Courfeyrac added, "We support no king. Bloody man's too short to look out his window and see what's he's doing to this country. Plus he's got horrible taste in clothes."

His friend rolled his eyes. "Not everything has to do with how one looks or dresses."

Courfeyrac grinned. "Most things do."

Combeferre pressed, "Do you honestly think dressing better would make Napoleon a better person?"

The dark blonde shook his head. "Of course not. He's still too bloody short."

Enjolras watched the two friends bicker with puzzled amusement. When the two fell silent, he spoke in a voice of hesitant gratitude. "Thank you. Both of you."

Combeferre smiled. "Don't mention it."

They talked for a while, Combeferre convincing Enjolras to help him tutor Courfeyrac. He wasn't especially helpful when it came to math and science, but he had an amazing memory when it came to the government and its history. He hated the monarchy, that was clear, but he understood it like no one Combeferre had met. This only increased his admiration for the boy. When Enjolras spoke about the republic they had lost, his voice because proud and passionate, a proud smile on his face, a certain boldness in his tone. He sounded as proud of the republic as if he had shaped it with his own hands, as admiring of it as if he had watched it rise to power.

As the sky grew darker, Combeferre and Courfeyrac bade each other farewell, Combeferre leading a limping Enjolras out of the cafe and into the street. The rain had started pouring, and Combeferre saw relief in the blonde's eyes, as though glad he wouldn't have to sleep outside in this rain. "My house is just this way." He told the blonde.

Enjolras nodded. "I won't forget this kindness." He said solemnly.

Combeferre smiled. "Just help me tutor Courfeyrac, and we can call it even." The two boys walked hurriedly through the streets, talking the whole way.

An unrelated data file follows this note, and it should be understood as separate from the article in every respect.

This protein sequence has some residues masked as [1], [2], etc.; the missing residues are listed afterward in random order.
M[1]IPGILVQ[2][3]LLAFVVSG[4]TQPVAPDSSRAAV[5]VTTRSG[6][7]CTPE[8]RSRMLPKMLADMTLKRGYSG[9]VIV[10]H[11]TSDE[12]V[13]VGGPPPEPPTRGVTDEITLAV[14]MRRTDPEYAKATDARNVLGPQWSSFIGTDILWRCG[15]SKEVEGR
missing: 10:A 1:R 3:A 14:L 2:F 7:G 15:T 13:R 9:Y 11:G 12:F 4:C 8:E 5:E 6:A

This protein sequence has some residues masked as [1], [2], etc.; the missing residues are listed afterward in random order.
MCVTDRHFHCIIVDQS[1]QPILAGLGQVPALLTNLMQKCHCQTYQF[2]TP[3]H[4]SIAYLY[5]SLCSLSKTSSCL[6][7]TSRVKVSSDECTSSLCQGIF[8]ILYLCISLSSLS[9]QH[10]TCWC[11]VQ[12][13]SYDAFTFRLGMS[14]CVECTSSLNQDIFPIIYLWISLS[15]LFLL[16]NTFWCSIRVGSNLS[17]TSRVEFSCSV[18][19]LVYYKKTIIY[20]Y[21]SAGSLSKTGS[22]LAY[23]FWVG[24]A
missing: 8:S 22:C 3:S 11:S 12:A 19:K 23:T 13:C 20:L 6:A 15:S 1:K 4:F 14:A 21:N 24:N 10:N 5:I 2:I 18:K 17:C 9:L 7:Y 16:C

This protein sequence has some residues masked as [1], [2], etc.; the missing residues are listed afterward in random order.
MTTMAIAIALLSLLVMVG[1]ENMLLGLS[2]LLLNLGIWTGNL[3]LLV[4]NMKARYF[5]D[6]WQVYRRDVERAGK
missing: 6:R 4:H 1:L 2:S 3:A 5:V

EDIT2: TWSythar has informed me of my several mistakes with regard to who was ruling France at the time. I would go back and change it, but I like Courfeyrac making fun of Napoleon. I probably will change it at some point, but for now I'll leave it as is. Thanks for your help, TWSythar.

EDIT: Changed the name of the cafe to the correct name and added a few changes with Combeferre and Courfeyrac's dialouge, thanks to Insanemistosingmore's helpful critique.

I'm on a roll with these Les Mis fanfics. I felt like doing something with Enjolras again, but I also wanted to work on more of Les Amis. So I came up with this little piece. I admit this was inspired by Spirit-Lily's writing about Les Amis on deviantArt. If you haven't already read her stuff, go read it now. Here's a link to her page; .com/

Anyway, I'll probably try to write more of these Les Mis fanfics. They're really fun, though coming up with the ideas takes a while.

Again, I will admit that I know nothing about 19th century France (or even 21st century France for that matter.) I don't know what kind of bags they carried their books in. I don't know what they studied in school. I looked up the name of a random city in France and came up with Reimes. In short, this thing is probably full of a million inaccuracies. If you find any, please inform me. Critique on the actual writing is also apreciated.

Enjolras, Courfeyrac, and Combeferre (c) Victor Hugo and the guys who made the musical

The random guys who beat up Enjy (c) Me